For the first time in a while I went to both conferences this spring in New Orleans and Brighton respectively.  I gave papers at both events, which were important opportunities to develop my new business, catch up with old friends and make some new ones.  Funding my own attendance  led to me to reflect sharply on whether they were worth the money.

Firstly, let me admit some bias.  I’m British and have attended most IATEFL conferences since 1990, was once co-ordinator of its Learning Technology Special Interest Group and was on its main committee for a few years in the 1990s.  This was only my second TESOL, the first was Chicago 1996.    I appreciate there are dozens if not hundreds of other national and regional ELT conferences and events each year which I will not discuss here.


TESOL takes place over 3 days where IATEFL is over 4 days with a mixture of large plenaries and smaller sessions from lesser known speakers.  Both have pre-conference events and activities. TESOL only accepts around 27% of proposals whereas IATEFL accepts all  from correctly completed applications.  There was little discernable difference in quality between the two, I saw some excellent and indifferent presentations at both.  The biggest challenge is working out which sessions to attend and finding their rooms on time.


I  like IATEFL’s SIG  track, in which each Special Interest Group has a dedicated day of programming in one room or cluster of rooms, which enables you to follow an interest in more depth, and reduces the hassle of finding session rooms.


Coverage of Learning Technology

Both conferences had some very good presentations, IATEFL’s was mainly through its Learning Technology track, though it had a reasonable distribution of technology-related presentations on its main programme which I like better as I prefer these issues more “mainstreamed” rather than just left to geeks like myself.

My TESOL presentation on the future of courseware and mobile learning was one of the few mobile-related talks on the main programme, as TESOL has a separate “E-Village” with a different application process and timetable with shorter presentations from practicing teachers.  These included  some who talked about direct and recent experience of using smartphones and iPads with their students, which I found really useful.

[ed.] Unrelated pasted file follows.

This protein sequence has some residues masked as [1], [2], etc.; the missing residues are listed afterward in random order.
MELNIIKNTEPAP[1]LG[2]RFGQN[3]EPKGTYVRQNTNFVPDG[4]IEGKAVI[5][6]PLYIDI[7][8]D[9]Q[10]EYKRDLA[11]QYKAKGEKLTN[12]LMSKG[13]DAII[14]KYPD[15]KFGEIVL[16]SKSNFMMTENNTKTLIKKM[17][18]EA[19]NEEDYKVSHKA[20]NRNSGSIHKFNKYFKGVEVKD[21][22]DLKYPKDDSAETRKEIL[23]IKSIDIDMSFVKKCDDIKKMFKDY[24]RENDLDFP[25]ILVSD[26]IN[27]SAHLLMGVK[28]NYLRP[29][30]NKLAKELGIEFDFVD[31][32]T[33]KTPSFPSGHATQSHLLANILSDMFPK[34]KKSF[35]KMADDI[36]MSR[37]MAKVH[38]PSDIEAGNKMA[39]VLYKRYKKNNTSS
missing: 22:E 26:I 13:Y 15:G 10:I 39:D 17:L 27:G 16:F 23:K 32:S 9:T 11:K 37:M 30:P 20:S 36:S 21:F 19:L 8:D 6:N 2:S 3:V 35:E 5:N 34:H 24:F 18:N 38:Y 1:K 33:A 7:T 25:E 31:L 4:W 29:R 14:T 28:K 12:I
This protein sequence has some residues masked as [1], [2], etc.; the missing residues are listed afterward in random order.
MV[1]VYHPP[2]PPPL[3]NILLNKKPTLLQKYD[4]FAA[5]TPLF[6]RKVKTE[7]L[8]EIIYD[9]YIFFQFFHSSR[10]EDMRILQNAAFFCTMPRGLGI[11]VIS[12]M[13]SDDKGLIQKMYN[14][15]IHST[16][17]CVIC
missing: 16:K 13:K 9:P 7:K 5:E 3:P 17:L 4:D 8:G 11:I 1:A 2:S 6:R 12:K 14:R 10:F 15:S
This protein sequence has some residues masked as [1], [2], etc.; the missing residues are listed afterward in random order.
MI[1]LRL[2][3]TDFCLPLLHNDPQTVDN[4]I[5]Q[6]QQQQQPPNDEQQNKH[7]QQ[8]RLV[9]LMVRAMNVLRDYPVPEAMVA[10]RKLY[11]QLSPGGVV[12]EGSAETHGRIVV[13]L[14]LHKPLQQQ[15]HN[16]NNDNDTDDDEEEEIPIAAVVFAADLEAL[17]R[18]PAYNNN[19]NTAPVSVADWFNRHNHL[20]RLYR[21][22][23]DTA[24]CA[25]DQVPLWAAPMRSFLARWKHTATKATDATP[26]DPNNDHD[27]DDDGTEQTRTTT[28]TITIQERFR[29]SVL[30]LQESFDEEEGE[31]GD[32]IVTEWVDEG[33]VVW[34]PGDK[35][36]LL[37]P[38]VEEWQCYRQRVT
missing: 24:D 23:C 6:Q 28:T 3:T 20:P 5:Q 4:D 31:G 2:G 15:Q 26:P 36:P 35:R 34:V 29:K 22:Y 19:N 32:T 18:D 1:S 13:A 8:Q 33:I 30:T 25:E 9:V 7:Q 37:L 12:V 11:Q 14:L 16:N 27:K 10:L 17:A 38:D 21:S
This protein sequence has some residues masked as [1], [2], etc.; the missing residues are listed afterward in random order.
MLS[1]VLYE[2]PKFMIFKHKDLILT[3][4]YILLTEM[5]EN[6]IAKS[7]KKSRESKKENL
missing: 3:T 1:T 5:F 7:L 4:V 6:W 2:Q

New Orleans and Brighton are both vibrant and enjoyable tourist destinations.  It was good to see New Orleans getting itself back after the trauma of hurricane Katrina,  but it was not a very convenient location for many would-be participants from the major populations of TESOL members, and numbers were significantly down.  Brighton by contrast is a very convenient location for many UK and international delegates and numbers were up.

Both venues were too small for their respective conferences, and there were over flows to nearby hotels requiring a minimum 10 minute walk.  This is inconvenient for participants quite dispiriting for presenters (myself in both cases) who are likely to get smaller audiences.  I appreciate that it is impossible to find an affordable city –based venue that  can accommodate 1500+ delegates.   I found myself watching the IATEFL opening plenary on a TV screen in an overflow room, because the plenary room was full, a big disappointment, and after this I avoided most plenaries and watched them on IATEFL Online when I got home.

Evening  programmes

I had a great time in both places, but in TESOL you have to find your own fun because there isn’t a social programme.  By contrast IATEFL’s is full of  evening events and presentation from David Crystal, story telling, Pecha Kucha and a comedy night.  Plus the publishers and the British Council organize  drinks parties.  I was surprised to see that IATEFL also offered trips to nearby tourist destinations while the conference was still on.


It cost me around £1200 to attend TESOL and around £500 to attend IATEFL. A big chunk of the former was for the flights which cost around £450 and the need to stay a couple of extra days.  TESOL’s recommended hotels were expensive and I found myself a much cheaper B&B on Tripadvisor, which I also used for IATEFL.

In both cases it pays to plan ahead to get cheaper travel and accommodation.  IATEFL requires you to be a fully paid up member and pay your conference registration of £125 when you submit your proposal 6 months  before the conference, whereas you can delay with TESOL, which works out a bit more.  I was irritated to have to pay TESOL an additional $75 (£46) to use a data projector, IATEFL stopped doing that some years ago.   All this can be difficult for teachers applying for grants or funding from their employers which depend on their getting a paper accepted.